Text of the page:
Meanwhile, at a vegan animal farm in Costa Rica…
Oh lord, another day has begun. The paradise of dream world was interrupted by the hellish screams of pigs: wild, desperate shrieks that trembled the soul. Lie-ins were not an option in this kind of ambience; one could only dawdle, praying for a different reality, before eventually putting on his boots and getting to work. My socks were coated in varying levels of grime: from the lightly mud-kissed, to the downright sodden. I tried to disconnect my nerve endings as I slipped on the cleanest pair I could find, then crept into my wellies and stepped outside.
The tropical air was fresh and dewey, and lush green leaves glistened from last night’s rain. Thankfully, another volunteer had released the pigs, and they snuffled around on the mud, content at last. A moment of calm was granted. The next half hour was dedicated to feeding the animals. As I chopped a mountain of vegetables, a trio of discourteous cats invaded the chopping board, demanding their shares in synchronised mews. This got the dogs going, rousing the farm with their barks, until the whole damn place was on red alert.
The biggest challenge was feeding the large animals, a mission requiring the strategic tactics of a lieutenant general. The goats had to be distracted first, or they would block your path with menacing horns. Then Palomo, the white stallion, would approach, neighing and whinnying for carrots. All the while a dark storm cloud had been moving in. It was Teresa, a colossal water buffalo with the appetite of a small village. A long, black tongue emerged, curling around a carrot and luring it into an abyss, where it was chomped to oblivion.
After the chaos of feeding time had passed, the farm became serene, and the word ‘sanctuary’ seemed more appropriate. The cats fell into beautiful sleep, and other animals wandered around aimlessly. The volunteers and I finally had time for ourselves, and we chuckled away making banana pancakes. There was no oil allowed in the kitchen, so the pancakes were black, but this didn’t matter. We had survived the morning; we had triumphed over the forces of hunger, and found peace.
At the farm I fell in love with a beautiful dog named Raja- pronounced ‘Rah-sha’- a young Pitbull with gorgeous brown eyes. She followed me everywhere, and slept on my bed at night. No quantity of cuddles was ever sufficient for her. In the past she was a street dog, and on arrival to the sanctuary she was hostile to the other animals. But the dog I met was gentle and affectionate, plodding around like a little princess. Caring for her made me feel whole. It took me out of my head, rescuing me from the depths of the misery I had created for myself. When I walked with her and she ran off, I was anxious, and when she finally returned a wave of relief washed over me. I wanted to keep her safe, well-fed and happy. At one point I fantasized about how to bring her back to England.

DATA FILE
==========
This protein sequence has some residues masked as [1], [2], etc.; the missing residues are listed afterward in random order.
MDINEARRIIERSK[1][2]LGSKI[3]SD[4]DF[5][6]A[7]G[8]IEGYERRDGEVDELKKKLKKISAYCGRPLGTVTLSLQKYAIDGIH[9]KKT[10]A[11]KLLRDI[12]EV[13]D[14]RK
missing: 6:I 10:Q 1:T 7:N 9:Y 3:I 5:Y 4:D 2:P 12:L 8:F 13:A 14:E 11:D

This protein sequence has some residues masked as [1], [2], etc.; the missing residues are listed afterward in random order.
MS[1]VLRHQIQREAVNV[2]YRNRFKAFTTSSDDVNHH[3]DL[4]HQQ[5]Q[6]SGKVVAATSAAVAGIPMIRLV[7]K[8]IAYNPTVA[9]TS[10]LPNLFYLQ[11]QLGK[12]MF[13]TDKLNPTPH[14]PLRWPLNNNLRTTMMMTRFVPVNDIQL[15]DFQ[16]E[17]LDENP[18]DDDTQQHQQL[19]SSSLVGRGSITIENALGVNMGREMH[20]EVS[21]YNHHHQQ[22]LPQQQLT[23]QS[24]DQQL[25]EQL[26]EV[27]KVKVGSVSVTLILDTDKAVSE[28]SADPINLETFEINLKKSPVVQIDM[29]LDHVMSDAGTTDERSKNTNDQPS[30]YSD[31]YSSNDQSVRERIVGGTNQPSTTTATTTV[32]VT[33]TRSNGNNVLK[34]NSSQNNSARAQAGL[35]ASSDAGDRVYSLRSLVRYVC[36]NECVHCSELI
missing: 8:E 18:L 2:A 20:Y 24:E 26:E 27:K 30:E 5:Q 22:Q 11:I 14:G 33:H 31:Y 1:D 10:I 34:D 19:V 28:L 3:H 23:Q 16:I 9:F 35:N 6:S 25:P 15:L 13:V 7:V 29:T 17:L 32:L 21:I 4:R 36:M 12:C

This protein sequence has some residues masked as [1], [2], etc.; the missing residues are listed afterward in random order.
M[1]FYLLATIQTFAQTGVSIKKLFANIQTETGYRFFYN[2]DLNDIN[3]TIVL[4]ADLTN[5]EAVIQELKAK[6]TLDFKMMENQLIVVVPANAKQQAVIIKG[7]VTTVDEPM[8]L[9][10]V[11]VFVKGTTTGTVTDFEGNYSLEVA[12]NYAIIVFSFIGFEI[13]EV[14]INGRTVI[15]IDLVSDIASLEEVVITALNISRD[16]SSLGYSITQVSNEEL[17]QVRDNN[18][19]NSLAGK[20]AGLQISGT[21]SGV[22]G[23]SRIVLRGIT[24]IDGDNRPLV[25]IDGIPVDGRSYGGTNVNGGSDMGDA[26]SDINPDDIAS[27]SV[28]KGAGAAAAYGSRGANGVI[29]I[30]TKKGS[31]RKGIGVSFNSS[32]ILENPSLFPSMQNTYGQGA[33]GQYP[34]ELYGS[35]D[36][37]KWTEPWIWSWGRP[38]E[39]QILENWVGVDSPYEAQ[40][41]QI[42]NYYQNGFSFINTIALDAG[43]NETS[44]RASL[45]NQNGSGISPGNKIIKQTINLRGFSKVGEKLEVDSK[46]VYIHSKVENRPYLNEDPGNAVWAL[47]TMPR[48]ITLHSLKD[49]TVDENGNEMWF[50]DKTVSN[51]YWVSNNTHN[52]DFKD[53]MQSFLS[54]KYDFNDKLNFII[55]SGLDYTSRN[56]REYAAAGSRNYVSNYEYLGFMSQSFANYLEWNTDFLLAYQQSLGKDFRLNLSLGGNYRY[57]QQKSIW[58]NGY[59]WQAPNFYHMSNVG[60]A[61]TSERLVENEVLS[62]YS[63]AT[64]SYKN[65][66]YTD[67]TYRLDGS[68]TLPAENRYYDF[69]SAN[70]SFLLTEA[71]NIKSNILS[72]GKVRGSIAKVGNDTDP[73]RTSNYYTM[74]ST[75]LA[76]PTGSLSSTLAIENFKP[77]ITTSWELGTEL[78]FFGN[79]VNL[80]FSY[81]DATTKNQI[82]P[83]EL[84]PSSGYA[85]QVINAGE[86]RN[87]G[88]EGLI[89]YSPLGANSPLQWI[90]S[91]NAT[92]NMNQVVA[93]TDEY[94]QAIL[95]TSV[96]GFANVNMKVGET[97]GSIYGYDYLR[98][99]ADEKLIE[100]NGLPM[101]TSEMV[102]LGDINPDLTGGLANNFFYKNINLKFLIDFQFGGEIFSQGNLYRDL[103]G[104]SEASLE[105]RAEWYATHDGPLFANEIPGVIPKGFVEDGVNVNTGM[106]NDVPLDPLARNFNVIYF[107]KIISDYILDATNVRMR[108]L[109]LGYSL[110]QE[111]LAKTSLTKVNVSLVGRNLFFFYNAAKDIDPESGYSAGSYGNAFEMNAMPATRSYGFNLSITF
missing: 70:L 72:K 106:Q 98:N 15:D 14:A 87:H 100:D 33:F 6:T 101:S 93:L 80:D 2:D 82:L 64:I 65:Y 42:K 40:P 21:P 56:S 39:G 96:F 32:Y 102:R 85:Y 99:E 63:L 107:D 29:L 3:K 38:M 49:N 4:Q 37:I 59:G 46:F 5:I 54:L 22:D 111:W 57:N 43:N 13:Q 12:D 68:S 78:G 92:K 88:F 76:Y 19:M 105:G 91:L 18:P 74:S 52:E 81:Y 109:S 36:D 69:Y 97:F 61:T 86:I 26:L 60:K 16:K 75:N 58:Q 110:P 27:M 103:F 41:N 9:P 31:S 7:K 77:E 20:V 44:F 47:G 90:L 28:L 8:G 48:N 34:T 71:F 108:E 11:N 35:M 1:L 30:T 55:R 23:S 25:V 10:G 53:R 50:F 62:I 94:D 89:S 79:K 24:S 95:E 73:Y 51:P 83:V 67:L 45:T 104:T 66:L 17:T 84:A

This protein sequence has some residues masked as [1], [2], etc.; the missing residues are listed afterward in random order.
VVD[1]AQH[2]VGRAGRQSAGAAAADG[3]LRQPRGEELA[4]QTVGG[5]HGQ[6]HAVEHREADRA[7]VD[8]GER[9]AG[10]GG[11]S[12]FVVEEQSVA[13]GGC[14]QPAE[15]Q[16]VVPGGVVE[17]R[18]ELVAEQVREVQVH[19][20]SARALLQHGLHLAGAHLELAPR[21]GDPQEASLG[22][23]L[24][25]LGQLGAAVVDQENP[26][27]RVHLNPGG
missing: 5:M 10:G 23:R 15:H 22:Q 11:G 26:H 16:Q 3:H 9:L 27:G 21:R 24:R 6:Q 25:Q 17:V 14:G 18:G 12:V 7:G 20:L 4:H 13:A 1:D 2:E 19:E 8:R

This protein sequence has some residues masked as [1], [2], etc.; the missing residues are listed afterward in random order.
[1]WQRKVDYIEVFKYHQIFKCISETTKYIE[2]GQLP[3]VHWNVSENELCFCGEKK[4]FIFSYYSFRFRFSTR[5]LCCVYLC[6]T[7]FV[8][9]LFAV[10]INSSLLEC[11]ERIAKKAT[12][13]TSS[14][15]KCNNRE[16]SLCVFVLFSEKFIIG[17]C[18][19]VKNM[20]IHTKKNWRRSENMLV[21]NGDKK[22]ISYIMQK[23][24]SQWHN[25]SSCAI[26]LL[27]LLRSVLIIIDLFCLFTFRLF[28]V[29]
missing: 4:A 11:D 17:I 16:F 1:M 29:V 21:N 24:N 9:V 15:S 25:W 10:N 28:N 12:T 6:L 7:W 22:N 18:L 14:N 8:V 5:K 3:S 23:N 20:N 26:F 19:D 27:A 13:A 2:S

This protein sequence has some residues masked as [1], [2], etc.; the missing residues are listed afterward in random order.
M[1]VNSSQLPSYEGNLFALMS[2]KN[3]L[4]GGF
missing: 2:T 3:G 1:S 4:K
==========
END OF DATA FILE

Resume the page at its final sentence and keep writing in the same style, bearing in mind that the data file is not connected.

It felt good to be responsible. Caring for the animals forced me to put my own needs on hold and prioritise the needs of others. You’re tired and depressed? Doesn’t matter, it’s feeding time. Sore legs and tweaked ankle? Guess what, the dogs need a walk. It was like a trial for parenthood, having all these beings dependent on you, and things going wrong at any moment. Like walking into the kitchen to find a fresh turd on the floor, or having the vegetable shelves ransacked by an invading buffalo. It was foolish to blame the animals for misbehaving, as they were only acting in their nature; it was your negligence that gave them the opportunity.
Some say that life really begins when you have a child, when you give up your egotistical quest and dedicate yourself to another person. For millennia we lived in tribes, dependent on each other for everything. If you fell ill, you would visit the doctor next door, not the hospital. Your community would provide all your needs, from food to labour, and in return you would make your own contribution. Now, in the time of individualism, we are independent, requiring nothing from anybody- and providing nothing in return. This is empowering, but can be desperately lonely.
It is embarrassing to ask for help when you are struggling- it feels like nobody wants to hear it. A lot of people don’t have anyone they are comfortable opening up to. So pay it forward. If you need help, reach out to someone else and ask how they are doing. If you want to receive love, express it. Show others that you care about them, and maybe they will return the favour. I routinely forget my friends’ birthdays, and rarely call my relatives. Why should I expect anyone to check up on me? Building strong relationships takes work, like everything valuable in life. Be responsible.
Much love to the other volunteers who helped me from losing my mind completely, and to all the animals: crazy, cute, or hungry as hell. Thank you Maisy Wood for the excellent photos.